The Unwind is Yahoo Life’s well-being series in which experts, influencers and celebrities share their approaches to wellness and mental health, from self-care rituals to setting healthy boundaries to the mantras that keep them afloat.
Shaquille O'Neal doesn't like to brag about his charitable giving, but the NBA legend who once played a genie in Kazaam is these days is undoubtedly in the business of granting real-life wishes too, whether it involves footing a stranger's bill as a random act of kindness or supporting communities in need through his eponymous foundation.
Speaking to Yahoo Life, O'Neal — who will host the Icy Hot x NBA 2k22 Charity Game on Twitch on Oct. 18 to help raise awareness and donations for the refurbished "Comebaq Courts" he's providing underserved, basketball-loving communities — shared how helping others has helped him appreciate what he has and not veer into "spoiled brat" behavior. Ahead, he opens up about relaxing in front of the TV, denouncing his celebrity status and why "nothing stresses me out."
You've devoted so much of your philanthropy to creating opportunities for kids to play sports. [In partnership with Icy Hot, the Shaquille O'Neal Foundation will donate up to $300,000 to restore local basketball courts in Las Vegas and Newark.] What has having that opportunity yourself meant for you?
It's just all about helping those in need and giving them better opportunities. You never know — the next Kobe, LeBron or Shaq could be walking by a court one day and decide not to play because the courts are not in good condition. Coming up, I've always had courts that were in pretty good condition, but on the military base [his stepfather was an Army sergeant], our courts were flawless, so I could always go out there and work on the game.
Gaming is something a lot of people do to switch off and unwind. How do you unwind after a stressful day?
Netflix, Hulu and Amazon Prime.
Any favorite shows?
What'd I watch? It was a movie about a blind man and they broke into his house... I also watched a movie called Snake Eyes. I'm watching a series called Revenge.
Do you have any other therapeutic practices that help you prioritize your mental health?
I just take it easy, watch TV. I'm a creature of habit. I work, work out and then just go home and rest. Resting for me is just sitting down and watching TV or taking it easy.
You just gave an interview in which you said that you don't want to be known as a celebrity anymore because they're all "out of their minds." What do you credit with keeping you grounded?
Just knowing that at any moment it could all be taken away from me. I've always followed certain principles, like, it costs you nothing to be nice. If you're nice, I have to be nice — that's just the law. I treat others as I expect them to treat me... If you're going to treat me with a smile out of respect, I must return the favor. I must treat you that way and not [say], "Get away from me! I made $200 million last year — leave me, earthling!" That's not the way to treat people.
There's so many categories of celebrity nowadays and it's all getting out of control, so I don't want to have anything to do with it. That's why I denounce [my fame]. I watched Superman II, when he fell in love with Lois Lane and he went back to the ice thing and gave his powers back. That's what I'm doing.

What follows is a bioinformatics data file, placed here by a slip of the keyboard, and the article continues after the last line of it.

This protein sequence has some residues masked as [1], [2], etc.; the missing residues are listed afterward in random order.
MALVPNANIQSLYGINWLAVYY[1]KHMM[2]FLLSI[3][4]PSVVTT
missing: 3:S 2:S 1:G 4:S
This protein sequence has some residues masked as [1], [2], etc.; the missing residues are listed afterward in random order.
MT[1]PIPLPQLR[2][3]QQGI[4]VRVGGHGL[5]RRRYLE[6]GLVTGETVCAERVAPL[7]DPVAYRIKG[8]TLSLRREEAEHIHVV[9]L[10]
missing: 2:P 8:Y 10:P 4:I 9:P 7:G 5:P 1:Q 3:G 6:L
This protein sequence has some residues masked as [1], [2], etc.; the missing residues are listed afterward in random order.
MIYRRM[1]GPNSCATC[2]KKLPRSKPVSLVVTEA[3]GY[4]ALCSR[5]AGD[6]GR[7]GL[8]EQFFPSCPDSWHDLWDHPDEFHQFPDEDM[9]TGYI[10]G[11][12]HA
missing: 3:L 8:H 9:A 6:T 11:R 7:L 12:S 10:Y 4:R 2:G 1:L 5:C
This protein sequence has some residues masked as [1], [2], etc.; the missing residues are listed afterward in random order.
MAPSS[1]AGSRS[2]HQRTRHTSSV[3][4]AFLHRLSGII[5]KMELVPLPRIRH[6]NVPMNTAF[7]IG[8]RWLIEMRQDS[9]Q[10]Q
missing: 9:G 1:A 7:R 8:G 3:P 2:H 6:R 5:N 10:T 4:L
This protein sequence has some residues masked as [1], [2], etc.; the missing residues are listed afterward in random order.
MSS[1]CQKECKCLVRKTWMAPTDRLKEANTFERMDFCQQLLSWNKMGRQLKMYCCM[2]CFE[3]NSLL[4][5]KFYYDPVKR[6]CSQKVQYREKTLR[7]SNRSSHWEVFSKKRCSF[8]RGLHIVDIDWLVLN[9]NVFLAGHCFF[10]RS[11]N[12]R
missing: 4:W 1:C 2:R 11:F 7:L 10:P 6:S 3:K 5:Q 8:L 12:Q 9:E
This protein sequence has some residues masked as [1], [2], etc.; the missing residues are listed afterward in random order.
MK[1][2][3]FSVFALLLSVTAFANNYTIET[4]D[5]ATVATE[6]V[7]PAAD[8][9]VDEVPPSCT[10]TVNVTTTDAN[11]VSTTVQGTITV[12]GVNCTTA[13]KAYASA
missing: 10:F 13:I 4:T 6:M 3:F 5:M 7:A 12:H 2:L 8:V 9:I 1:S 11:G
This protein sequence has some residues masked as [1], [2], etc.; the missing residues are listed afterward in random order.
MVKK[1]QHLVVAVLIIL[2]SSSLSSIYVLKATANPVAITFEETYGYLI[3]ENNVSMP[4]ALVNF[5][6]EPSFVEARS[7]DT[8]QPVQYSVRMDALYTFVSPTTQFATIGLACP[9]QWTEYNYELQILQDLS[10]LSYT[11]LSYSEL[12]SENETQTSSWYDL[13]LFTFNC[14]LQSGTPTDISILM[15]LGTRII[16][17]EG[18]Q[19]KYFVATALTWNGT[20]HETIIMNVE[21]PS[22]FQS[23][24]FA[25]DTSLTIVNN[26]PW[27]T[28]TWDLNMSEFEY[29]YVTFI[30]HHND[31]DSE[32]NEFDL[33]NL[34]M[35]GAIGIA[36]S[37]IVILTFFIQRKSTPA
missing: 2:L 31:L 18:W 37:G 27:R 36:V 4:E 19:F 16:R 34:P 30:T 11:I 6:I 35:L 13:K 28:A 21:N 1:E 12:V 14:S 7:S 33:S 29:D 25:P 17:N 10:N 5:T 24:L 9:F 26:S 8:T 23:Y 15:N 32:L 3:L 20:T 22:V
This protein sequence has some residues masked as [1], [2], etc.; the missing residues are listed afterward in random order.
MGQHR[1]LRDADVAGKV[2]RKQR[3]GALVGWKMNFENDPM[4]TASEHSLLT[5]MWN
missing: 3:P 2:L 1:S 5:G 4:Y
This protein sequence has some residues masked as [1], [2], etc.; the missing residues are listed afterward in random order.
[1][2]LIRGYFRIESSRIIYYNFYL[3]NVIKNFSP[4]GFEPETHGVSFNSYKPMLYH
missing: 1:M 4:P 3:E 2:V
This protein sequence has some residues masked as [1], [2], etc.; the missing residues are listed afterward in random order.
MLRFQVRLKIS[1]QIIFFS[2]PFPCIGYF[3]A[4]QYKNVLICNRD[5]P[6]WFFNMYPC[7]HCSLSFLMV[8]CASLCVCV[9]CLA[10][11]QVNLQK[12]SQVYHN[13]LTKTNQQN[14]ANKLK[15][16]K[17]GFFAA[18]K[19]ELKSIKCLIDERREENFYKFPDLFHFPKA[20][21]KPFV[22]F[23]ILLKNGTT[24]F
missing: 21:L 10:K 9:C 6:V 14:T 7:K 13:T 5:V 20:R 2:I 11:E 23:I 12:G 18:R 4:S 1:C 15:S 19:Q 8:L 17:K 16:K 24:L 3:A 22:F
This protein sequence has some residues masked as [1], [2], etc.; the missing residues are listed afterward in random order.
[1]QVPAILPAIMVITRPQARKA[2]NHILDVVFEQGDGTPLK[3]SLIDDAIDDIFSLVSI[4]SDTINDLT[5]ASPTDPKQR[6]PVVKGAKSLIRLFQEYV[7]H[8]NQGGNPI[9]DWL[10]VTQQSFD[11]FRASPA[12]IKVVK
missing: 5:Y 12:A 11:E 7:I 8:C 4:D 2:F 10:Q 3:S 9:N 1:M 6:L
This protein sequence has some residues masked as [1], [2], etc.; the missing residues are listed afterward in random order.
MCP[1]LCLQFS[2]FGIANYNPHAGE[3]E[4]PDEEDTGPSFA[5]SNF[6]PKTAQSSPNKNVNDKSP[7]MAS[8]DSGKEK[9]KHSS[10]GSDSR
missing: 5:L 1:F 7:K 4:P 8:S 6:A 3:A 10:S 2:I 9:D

Do you have a mantra or a piece of advice that you turn to when you're having a tough day?
"It could be worse." I remember I used to always be a spoiled brat about my little injuries [mimics crying]. And then I went to Walter Reed ... and [saw] guys with loss of limbs and everybody was smiling. And I saw a guy that had lost both his legs and his arms... this guy wanted to go back to war.
At that moment I decided, you know what? Stop being a brat. You've got all these doctors and all this treatment and all this stuff. This guy's got no arms and no legs and he's over there smiling and laughing. And you're worried about a little toe injury...
It could always be worse. I live here in Vegas and when I ride and I see people living on the street — that's pressure. We don't have pressure. We work, we have whatever we want. Those people who don't know where their next meal is coming from? That's pressure. So that's why I love really love taking care of homeless people. I don't complain about nothing. Everybody has good and bad days, but if I have a bad day, I just worry about the solution as opposed to the problem.
On top of these charitable initiatives, you make it a practice to regularly do random acts of kindness. Can you share a little bit about that?
I don't really like bragging on it because I don't do it for that. It's just that, whenever I see something that touches me, I'll take care of it. My favorite place to do that in is Best Buy. I love Best Buy. My last [act of kindness] was [when I saw] a guy come in — husband and wife, two kids — and the guy gets, like, a 55- inch TV and was so happy. It was one of those Smart TVs. And that was only $300, $400. But the 85-inch cost $900.
So I said, "Hey man, what you doing with that TV?" He said, "Man, we've been saving up. I want to get this TV for the family." I said, "Don't worry about it, get the 85." "Huh?" "Bro, just get the 85." For me, to watch him take care of his family... I have 105, but to see somebody so happy over [a smaller TV] kinda made me, again, feel like a little spoiled brat...
I like to be able to just go and do stuff like that. I don't ever plan it; whenever I feel it, I'll just take care of it.
What stresses you out?
Nothing. Because again, it could always be worse. Nothing stresses me out. I may act stressed out here and there, but nothing really stresses me out. Once I've sat down and looked at the totality of the situation, nothing stresses me out.
Video: Shaquille O'Neal on high school athlete safety
This interview has been edited for length and clarity.
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